And this spirit comes through in the book. Kind, good people are mentioned - the Clarks, a white couple who in Leonís words, "treated us like people", and saved the school kids from more than a few beatings - the Jewish store that would let blacks try on clothes before they bought them - the policemen who only went through the motions of beating the marchers, and let them run - the Greek and Jewish business folks who let the marchers hide in their basements from the Klan - two nameless white men who saved Leon from dogs that were sicced on him by a drunk employer.
He describes how Christmas and a death in the family would bring everybody together, black and white. The love and faith in his family, particularly from his parents, was always there for him when he needed it. And Leon seems to have found a great deal of fulfillment from marching for civil rights.
When recruiters were talking to the older high school students, explaining what they hoped to accomplish, Leon says "They didnít have to talk too much-we were ready for a movement. Of course, we figured it would be a little violent, but we didnít know it was going to be rough as it was. Our parents would say to us, "We donít understand. Donít you know youíre going to get killed for listening to these people? Youíre going to get beat up. Whatís wrong with you?í then we would say to them, ĎWeíre getting beat up now. Weíre getting killed now. So Iíd rather get beat up for doing something or trying to change things. I mean, why get beat up for nothing?í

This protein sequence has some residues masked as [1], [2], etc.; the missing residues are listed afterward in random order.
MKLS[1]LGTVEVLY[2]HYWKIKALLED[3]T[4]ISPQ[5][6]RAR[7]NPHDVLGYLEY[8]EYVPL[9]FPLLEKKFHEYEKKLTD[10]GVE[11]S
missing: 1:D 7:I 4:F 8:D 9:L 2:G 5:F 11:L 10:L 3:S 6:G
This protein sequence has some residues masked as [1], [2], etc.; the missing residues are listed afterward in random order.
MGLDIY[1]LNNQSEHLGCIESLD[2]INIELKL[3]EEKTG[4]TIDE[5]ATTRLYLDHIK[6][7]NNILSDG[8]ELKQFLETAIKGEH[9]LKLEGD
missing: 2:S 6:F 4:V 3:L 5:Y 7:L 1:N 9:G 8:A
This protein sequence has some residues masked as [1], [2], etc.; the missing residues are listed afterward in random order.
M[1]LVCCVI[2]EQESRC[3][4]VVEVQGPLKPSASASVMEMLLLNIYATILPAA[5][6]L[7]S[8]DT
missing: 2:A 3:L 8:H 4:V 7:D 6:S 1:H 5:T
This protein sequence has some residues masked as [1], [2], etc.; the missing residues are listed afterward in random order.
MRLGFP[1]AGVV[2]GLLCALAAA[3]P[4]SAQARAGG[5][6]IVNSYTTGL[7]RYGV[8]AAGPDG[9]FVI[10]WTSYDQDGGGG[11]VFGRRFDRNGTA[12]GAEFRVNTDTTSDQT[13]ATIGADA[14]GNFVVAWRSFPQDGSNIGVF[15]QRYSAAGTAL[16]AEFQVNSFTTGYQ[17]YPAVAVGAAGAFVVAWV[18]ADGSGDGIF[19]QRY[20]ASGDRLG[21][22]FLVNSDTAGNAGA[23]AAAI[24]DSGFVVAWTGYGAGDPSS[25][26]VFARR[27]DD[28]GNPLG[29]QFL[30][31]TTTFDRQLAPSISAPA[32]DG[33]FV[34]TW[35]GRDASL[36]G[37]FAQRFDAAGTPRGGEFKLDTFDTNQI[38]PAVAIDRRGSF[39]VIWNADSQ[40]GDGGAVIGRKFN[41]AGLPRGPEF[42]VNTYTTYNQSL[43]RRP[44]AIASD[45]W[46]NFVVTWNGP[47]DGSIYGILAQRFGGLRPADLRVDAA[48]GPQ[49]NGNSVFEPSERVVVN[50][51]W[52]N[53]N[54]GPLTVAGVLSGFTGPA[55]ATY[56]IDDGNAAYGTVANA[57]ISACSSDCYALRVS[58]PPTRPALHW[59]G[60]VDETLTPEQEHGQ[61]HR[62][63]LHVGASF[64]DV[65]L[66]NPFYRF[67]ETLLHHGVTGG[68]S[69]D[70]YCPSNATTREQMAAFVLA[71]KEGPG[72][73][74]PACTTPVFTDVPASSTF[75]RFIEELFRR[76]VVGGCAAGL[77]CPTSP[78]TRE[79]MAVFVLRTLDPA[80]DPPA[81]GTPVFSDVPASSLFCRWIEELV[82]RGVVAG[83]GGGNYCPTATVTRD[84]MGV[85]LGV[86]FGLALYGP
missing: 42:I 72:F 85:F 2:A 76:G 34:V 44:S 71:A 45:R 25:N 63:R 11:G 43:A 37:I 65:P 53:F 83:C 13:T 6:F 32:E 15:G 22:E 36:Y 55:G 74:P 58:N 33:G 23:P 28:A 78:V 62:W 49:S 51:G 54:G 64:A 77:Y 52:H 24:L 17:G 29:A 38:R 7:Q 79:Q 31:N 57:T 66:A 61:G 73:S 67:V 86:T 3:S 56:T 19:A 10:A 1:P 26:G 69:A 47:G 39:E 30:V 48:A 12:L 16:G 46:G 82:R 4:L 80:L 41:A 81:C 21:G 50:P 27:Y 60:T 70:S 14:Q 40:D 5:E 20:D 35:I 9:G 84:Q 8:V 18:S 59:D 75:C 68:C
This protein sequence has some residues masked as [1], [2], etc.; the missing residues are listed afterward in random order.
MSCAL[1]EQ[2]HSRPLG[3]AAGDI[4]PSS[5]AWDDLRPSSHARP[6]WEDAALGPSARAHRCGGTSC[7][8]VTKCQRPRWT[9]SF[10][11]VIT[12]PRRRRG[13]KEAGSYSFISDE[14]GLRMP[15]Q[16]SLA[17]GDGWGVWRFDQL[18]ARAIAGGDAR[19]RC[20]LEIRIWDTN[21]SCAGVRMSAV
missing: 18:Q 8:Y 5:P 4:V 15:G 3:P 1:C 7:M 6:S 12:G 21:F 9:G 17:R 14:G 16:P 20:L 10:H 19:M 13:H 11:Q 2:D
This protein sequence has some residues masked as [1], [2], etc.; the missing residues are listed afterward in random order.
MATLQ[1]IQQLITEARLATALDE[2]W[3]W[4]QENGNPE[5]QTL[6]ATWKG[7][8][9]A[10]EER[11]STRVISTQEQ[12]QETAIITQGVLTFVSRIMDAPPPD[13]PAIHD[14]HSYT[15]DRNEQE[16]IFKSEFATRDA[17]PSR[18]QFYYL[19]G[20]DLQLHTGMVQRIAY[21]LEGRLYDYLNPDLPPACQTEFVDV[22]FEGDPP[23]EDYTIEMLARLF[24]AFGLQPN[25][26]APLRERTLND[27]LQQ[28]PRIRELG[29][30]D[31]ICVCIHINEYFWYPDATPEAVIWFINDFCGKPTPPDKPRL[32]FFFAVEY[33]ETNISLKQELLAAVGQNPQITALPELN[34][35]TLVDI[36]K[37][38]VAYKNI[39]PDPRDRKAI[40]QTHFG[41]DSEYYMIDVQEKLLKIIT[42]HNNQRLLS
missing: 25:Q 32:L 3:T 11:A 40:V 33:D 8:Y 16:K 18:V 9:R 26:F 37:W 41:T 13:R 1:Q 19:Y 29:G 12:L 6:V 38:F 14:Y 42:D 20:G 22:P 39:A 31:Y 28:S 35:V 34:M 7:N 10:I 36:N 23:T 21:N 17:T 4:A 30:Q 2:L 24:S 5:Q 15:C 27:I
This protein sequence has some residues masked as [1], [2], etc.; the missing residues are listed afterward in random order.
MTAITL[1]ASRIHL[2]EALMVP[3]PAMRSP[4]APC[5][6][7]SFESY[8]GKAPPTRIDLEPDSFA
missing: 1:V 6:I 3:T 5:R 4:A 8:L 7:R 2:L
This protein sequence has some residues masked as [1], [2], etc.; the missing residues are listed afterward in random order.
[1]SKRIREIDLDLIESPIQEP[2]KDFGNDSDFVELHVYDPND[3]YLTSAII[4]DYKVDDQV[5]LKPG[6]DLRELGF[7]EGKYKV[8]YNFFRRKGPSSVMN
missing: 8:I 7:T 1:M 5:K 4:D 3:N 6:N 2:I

And when they marched, they were vilified, pelted with excrement, beaten and thrown in jail. Yet they still marched. "But our friends and relatives and also the white man didnít understand the way we felt and the way we thought about the situation, which was we didnít care who we sat beside." explains Leon. "We didnít care so much about walking in the front door. What we cared about was who are you to tell us what we can and canít do in America, the land of freedom, the land of democracy. That is what we got beat up for. It was as simple as that."
Susan Roth adds her perspective at the end of the book. "In telling his story, Leon Tillage is continuing his peaceful protesting by helping to educate people. We all need to know and to remember the history over and over again. We all need to help the changes to continue."
Amen to that.
First published in Baltimore's Child, February, 1998. All rights reserved.
Quotes are mostly from the book, and from telephone conversations with the illustrator and author.
Promotional material from The Park School, Baltimore, Maryland
and from Farrar, Straus, & Giroux, Inc.
"Books of the Region" by Jim Bready, Baltimore Sun, 12/21/97